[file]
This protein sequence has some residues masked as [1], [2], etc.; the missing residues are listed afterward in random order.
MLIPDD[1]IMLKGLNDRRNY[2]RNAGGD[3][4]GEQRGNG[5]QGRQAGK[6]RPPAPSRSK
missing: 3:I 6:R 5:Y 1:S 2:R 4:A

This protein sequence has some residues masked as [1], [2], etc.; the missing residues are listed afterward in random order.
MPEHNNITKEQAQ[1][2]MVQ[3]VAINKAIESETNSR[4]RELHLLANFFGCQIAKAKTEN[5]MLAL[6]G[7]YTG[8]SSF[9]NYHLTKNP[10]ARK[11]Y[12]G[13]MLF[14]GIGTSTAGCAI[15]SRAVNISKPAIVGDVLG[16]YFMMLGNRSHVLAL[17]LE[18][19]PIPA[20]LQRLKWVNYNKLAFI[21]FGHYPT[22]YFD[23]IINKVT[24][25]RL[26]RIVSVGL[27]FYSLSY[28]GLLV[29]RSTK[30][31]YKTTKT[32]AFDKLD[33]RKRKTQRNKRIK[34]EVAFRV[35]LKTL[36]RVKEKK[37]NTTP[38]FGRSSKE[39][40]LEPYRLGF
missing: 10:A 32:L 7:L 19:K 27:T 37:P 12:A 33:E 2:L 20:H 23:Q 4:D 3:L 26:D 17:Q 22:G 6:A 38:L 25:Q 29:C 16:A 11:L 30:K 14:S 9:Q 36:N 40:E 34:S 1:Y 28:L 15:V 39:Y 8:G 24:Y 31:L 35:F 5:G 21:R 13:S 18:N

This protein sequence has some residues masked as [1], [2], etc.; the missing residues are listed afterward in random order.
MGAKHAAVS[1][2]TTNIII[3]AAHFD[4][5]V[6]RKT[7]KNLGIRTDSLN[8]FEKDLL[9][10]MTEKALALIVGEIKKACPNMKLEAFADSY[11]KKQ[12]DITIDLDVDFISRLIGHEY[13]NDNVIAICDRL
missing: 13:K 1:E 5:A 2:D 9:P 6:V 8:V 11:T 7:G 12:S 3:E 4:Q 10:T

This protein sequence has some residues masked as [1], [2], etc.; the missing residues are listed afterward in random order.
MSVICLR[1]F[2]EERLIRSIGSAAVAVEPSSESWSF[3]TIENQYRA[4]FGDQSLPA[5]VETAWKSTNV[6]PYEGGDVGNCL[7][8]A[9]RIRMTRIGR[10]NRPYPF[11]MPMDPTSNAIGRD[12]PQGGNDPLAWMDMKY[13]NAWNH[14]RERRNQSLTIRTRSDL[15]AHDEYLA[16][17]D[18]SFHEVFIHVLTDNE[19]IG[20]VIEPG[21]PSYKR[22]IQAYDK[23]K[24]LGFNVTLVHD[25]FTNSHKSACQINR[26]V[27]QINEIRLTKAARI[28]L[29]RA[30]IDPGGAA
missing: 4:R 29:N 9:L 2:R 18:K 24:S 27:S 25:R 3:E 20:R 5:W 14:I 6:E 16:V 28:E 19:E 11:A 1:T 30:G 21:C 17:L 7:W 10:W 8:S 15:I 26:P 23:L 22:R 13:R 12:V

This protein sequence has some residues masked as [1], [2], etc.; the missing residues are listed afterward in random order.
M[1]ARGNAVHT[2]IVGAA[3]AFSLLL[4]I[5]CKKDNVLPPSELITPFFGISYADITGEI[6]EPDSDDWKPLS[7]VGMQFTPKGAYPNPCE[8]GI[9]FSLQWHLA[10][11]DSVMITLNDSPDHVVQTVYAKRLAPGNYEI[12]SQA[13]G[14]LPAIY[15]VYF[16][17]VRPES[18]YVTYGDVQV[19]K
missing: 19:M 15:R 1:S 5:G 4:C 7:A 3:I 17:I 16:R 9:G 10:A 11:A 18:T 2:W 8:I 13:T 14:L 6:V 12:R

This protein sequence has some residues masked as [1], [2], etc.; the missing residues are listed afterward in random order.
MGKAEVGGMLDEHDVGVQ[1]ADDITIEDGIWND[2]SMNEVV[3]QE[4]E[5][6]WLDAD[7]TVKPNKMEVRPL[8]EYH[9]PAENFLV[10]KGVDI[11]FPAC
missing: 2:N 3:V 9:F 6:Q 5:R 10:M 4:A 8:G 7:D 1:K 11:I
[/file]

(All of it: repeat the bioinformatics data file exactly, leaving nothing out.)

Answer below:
This protein sequence has some residues masked as [1], [2], etc.; the missing residues are listed afterward in random order.
MLIPDD[1]IMLKGLNDRRNY[2]RNAGGD[3][4]GEQRGNG[5]QGRQAGK[6]RPPAPSRSK
missing: 3:I 6:R 5:Y 1:S 2:R 4:A

This protein sequence has some residues masked as [1], [2], etc.; the missing residues are listed afterward in random order.
MPEHNNITKEQAQ[1][2]MVQ[3]VAINKAIESETNSR[4]RELHLLANFFGCQIAKAKTEN[5]MLAL[6]G[7]YTG[8]SSF[9]NYHLTKNP[10]ARK[11]Y[12]G[13]MLF[14]GIGTSTAGCAI[15]SRAVNISKPAIVGDVLG[16]YFMMLGNRSHVLAL[17]LE[18][19]PIPA[20]LQRLKWVNYNKLAFI[21]FGHYPT[22]YFD[23]IINKVT[24][25]RL[26]RIVSVGL[27]FYSLSY[28]GLLV[29]RSTK[30][31]YKTTKT[32]AFDKLD[33]RKRKTQRNKRIK[34]EVAFRV[35]LKTL[36]RVKEKK[37]NTTP[38]FGRSSKE[39][40]LEPYRLGF
missing: 10:A 32:L 7:L 19:K 27:T 37:P 12:A 33:E 2:L 20:H 23:Q 4:D 3:L 26:D 17:Q 22:G 6:A 38:L 25:Q 29:C 16:A 11:L 30:K 14:S 9:Q 36:N 40:E 34:S 1:Y 28:L 15:V 39:Y 8:G 24:Y 31:L 35:F 5:G 21:R 13:S 18:N

This protein sequence has some residues masked as [1], [2], etc.; the missing residues are listed afterward in random order.
MGAKHAAVS[1][2]TTNIII[3]AAHFD[4][5]V[6]RKT[7]KNLGIRTDSLN[8]FEKDLL[9][10]MTEKALALIVGEIKKACPNMKLEAFADSY[11]KKQ[12]DITIDLDVDFISRLIGHEY[13]NDNVIAICDRL
missing: 13:K 1:E 5:A 2:D 9:P 6:V 8:V 11:T 7:G 12:S 3:E 4:Q 10:T

This protein sequence has some residues masked as [1], [2], etc.; the missing residues are listed afterward in random order.
MSVICLR[1]F[2]EERLIRSIGSAAVAVEPSSESWSF[3]TIENQYRA[4]FGDQSLPA[5]VETAWKSTNV[6]PYEGGDVGNCL[7][8]A[9]RIRMTRIGR[10]NRPYPF[11]MPMDPTSNAIGRD[12]PQGGNDPLAWMDMKY[13]NAWNH[14]RERRNQSLTIRTRSDL[15]AHDEYLA[16][17]D[18]SFHEVFIHVLTDNE[19]IG[20]VIEPG[21]PSYKR[22]IQAYDK[23]K[24]LGFNVTLVHD[25]FTNSHKSACQINR[26]V[27]QINEIRLTKAARI[28]L[29]RA[30]IDPGGAA
missing: 4:R 29:N 9:L 2:R 18:K 24:S 27:S 25:R 3:E 20:R 5:W 14:I 6:E 16:V 28:E 19:E 11:A 1:T 30:G 21:C 17:L 7:W 10:W 8:S 15:I 26:P 23:L 22:R 13:R 12:V

This protein sequence has some residues masked as [1], [2], etc.; the missing residues are listed afterward in random order.
M[1]ARGNAVHT[2]IVGAA[3]AFSLLL[4]I[5]CKKDNVLPPSELITPFFGISYADITGEI[6]EPDSDDWKPLS[7]VGMQFTPKGAYPNPCE[8]GI[9]FSLQWHLA[10][11]DSVMITLNDSPDHVVQTVYAKRLAPGNYEI[12]SQA[13]G[14]LPAIY[15]VYF[16][17]VRPES[18]YVTYGDVQV[19]K
missing: 19:M 15:R 1:S 5:G 4:C 7:A 3:I 17:I 16:R 9:G 10:A 11:A 18:T 2:W 8:I 13:T 14:L 6:V 12:R

This protein sequence has some residues masked as [1], [2], etc.; the missing residues are listed afterward in random order.
MGKAEVGGMLDEHDVGVQ[1]ADDITIEDGIWND[2]SMNEVV[3]QE[4]E[5][6]WLDAD[7]TVKPNKMEVRPL[8]EYH[9]PAENFLV[10]KGVDI[11]FPAC
missing: 2:N 3:V 9:F 6:Q 5:R 10:M 4:A 8:G 7:D 1:K 11:I